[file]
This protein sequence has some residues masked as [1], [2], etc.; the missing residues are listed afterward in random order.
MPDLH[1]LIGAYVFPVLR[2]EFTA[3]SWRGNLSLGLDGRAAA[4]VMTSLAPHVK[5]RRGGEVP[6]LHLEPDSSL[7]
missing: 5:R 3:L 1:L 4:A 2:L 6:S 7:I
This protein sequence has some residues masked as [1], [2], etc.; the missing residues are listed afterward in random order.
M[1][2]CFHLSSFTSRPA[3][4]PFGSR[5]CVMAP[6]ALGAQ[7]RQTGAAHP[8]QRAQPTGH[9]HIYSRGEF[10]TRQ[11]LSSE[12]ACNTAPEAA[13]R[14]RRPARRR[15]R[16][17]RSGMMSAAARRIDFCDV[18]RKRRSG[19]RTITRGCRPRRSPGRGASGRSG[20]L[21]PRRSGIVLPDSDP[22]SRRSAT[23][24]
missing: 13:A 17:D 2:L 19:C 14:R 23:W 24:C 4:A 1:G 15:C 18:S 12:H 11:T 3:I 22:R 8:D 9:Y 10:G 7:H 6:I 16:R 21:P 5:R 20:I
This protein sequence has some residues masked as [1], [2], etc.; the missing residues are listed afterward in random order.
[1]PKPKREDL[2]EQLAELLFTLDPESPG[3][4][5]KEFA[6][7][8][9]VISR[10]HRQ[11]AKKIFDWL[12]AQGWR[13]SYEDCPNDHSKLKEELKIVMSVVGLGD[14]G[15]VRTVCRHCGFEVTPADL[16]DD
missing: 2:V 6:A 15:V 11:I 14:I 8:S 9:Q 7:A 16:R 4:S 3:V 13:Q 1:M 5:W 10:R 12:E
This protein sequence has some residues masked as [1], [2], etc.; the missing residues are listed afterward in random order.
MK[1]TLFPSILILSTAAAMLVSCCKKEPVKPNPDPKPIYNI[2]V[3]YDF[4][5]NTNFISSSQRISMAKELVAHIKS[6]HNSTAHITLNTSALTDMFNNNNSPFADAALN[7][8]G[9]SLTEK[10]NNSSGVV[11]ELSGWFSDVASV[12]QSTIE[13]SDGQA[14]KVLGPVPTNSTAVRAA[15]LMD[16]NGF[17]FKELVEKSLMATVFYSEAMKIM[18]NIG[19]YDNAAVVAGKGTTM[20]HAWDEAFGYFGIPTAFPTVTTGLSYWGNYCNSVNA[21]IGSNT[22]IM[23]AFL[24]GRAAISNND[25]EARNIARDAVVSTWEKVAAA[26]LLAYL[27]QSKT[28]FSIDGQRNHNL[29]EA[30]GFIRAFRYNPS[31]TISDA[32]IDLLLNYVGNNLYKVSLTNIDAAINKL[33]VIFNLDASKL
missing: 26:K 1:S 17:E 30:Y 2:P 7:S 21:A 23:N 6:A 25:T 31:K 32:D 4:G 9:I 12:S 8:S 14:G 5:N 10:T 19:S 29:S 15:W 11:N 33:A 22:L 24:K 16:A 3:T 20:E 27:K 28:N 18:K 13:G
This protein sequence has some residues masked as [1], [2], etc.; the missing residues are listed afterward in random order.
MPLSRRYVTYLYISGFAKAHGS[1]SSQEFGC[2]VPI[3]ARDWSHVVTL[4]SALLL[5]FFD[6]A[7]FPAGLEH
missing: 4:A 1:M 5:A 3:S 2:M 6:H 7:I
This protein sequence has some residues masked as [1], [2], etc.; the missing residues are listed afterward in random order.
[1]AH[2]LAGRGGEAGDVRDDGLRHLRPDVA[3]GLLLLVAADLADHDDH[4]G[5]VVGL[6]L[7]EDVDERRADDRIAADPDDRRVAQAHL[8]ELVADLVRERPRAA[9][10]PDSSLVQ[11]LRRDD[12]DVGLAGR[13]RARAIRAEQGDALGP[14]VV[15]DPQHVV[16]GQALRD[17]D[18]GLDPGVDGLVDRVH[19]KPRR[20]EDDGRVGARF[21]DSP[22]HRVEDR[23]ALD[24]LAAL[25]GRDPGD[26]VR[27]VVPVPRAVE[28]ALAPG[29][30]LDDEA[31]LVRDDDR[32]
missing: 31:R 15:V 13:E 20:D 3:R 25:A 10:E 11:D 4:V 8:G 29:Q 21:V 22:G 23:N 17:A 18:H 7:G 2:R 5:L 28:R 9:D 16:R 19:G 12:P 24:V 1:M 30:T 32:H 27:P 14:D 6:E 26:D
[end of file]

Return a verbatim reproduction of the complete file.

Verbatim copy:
This protein sequence has some residues masked as [1], [2], etc.; the missing residues are listed afterward in random order.
MPDLH[1]LIGAYVFPVLR[2]EFTA[3]SWRGNLSLGLDGRAAA[4]VMTSLAPHVK[5]RRGGEVP[6]LHLEPDSSL[7]
missing: 5:R 3:L 1:L 4:A 2:L 6:S 7:I
This protein sequence has some residues masked as [1], [2], etc.; the missing residues are listed afterward in random order.
M[1][2]CFHLSSFTSRPA[3][4]PFGSR[5]CVMAP[6]ALGAQ[7]RQTGAAHP[8]QRAQPTGH[9]HIYSRGEF[10]TRQ[11]LSSE[12]ACNTAPEAA[13]R[14]RRPARRR[15]R[16][17]RSGMMSAAARRIDFCDV[18]RKRRSG[19]RTITRGCRPRRSPGRGASGRSG[20]L[21]PRRSGIVLPDSDP[22]SRRSAT[23][24]
missing: 13:A 17:D 2:L 19:C 14:R 23:W 24:C 4:A 1:G 15:C 18:S 12:H 11:T 3:I 22:R 8:D 9:Y 10:G 7:H 6:I 16:R 21:P 5:R 20:I
This protein sequence has some residues masked as [1], [2], etc.; the missing residues are listed afterward in random order.
[1]PKPKREDL[2]EQLAELLFTLDPESPG[3][4][5]KEFA[6][7][8][9]VISR[10]HRQ[11]AKKIFDWL[12]AQGWR[13]SYEDCPNDHSKLKEELKIVMSVVGLGD[14]G[15]VRTVCRHCGFEVTPADL[16]DD
missing: 2:V 6:A 15:V 11:I 14:I 8:S 9:Q 7:A 16:R 4:S 3:V 13:Q 1:M 5:W 10:R 12:E
This protein sequence has some residues masked as [1], [2], etc.; the missing residues are listed afterward in random order.
MK[1]TLFPSILILSTAAAMLVSCCKKEPVKPNPDPKPIYNI[2]V[3]YDF[4][5]NTNFISSSQRISMAKELVAHIKS[6]HNSTAHITLNTSALTDMFNNNNSPFADAALN[7][8]G[9]SLTEK[10]NNSSGVV[11]ELSGWFSDVASV[12]QSTIE[13]SDGQA[14]KVLGPVPTNSTAVRAA[15]LMD[16]NGF[17]FKELVEKSLMATVFYSEAMKIM[18]NIG[19]YDNAAVVAGKGTTM[20]HAWDEAFGYFGIPTAFPTVTTGLSYWGNYCNSVNA[21]IGSNT[22]IM[23]AFL[24]GRAAISNND[25]EARNIARDAVVSTWEKVAAA[26]LLAYL[27]QSKT[28]FSIDGQRNHNL[29]EA[30]GFIRAFRYNPS[31]TISDA[32]IDLLLNYVGNNLYKVSLTNIDAAINKL[33]VIFNLDASKL
missing: 26:K 1:S 17:E 30:Y 2:P 7:S 21:A 23:N 6:A 25:T 31:K 32:D 4:G 9:I 12:S 8:S 14:G 5:N 10:T 19:S 29:S 15:W 11:N 33:A 22:L 24:K 16:A 3:T 20:E 27:K 28:N 18:K 13:G
This protein sequence has some residues masked as [1], [2], etc.; the missing residues are listed afterward in random order.
MPLSRRYVTYLYISGFAKAHGS[1]SSQEFGC[2]VPI[3]ARDWSHVVTL[4]SALLL[5]FFD[6]A[7]FPAGLEH
missing: 4:A 1:M 5:A 3:S 2:M 6:H 7:I
This protein sequence has some residues masked as [1], [2], etc.; the missing residues are listed afterward in random order.
[1]AH[2]LAGRGGEAGDVRDDGLRHLRPDVA[3]GLLLLVAADLADHDDH[4]G[5]VVGL[6]L[7]EDVDERRADDRIAADPDDRRVAQAHL[8]ELVADLVRERPRAA[9][10]PDSSLVQ[11]LRRDD[12]DVGLAGR[13]RARAIRAEQGDALGP[14]VV[15]DPQHVV[16]GQALRD[17]D[18]GLDPGVDGLVDRVH[19]KPRR[20]EDDGRVGARF[21]DSP[22]HRVEDR[23]ALD[24]LAAL[25]GRDPGD[26]VR[27]VVPVPRAVE[28]ALAPG[29][30]LDDEA[31]LVRDDDR[32]
missing: 31:R 15:V 13:E 20:D 3:R 25:A 10:E 11:D 4:V 8:G 29:Q 21:V 22:G 23:N 17:A 18:H 7:G 2:R 5:L 28:R 9:D 16:R 19:G 12:P 24:V 1:M 30:T 32:H 27:P 14:D 6:E 26:D